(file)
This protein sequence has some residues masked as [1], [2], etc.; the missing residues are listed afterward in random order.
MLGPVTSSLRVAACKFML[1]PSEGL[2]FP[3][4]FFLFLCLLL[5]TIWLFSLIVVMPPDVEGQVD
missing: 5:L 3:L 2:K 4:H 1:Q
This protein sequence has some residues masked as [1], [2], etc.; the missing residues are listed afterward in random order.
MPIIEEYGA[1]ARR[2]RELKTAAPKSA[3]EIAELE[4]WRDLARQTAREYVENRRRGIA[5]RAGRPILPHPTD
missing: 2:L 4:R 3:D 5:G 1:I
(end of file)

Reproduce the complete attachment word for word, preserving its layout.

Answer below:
This protein sequence has some residues masked as [1], [2], etc.; the missing residues are listed afterward in random order.
MLGPVTSSLRVAACKFML[1]PSEGL[2]FP[3][4]FFLFLCLLL[5]TIWLFSLIVVMPPDVEGQVD
missing: 5:L 3:L 2:K 4:H 1:Q
This protein sequence has some residues masked as [1], [2], etc.; the missing residues are listed afterward in random order.
MPIIEEYGA[1]ARR[2]RELKTAAPKSA[3]EIAELE[4]WRDLARQTAREYVENRRRGIA[5]RAGRPILPHPTD
missing: 2:L 4:R 3:D 5:G 1:I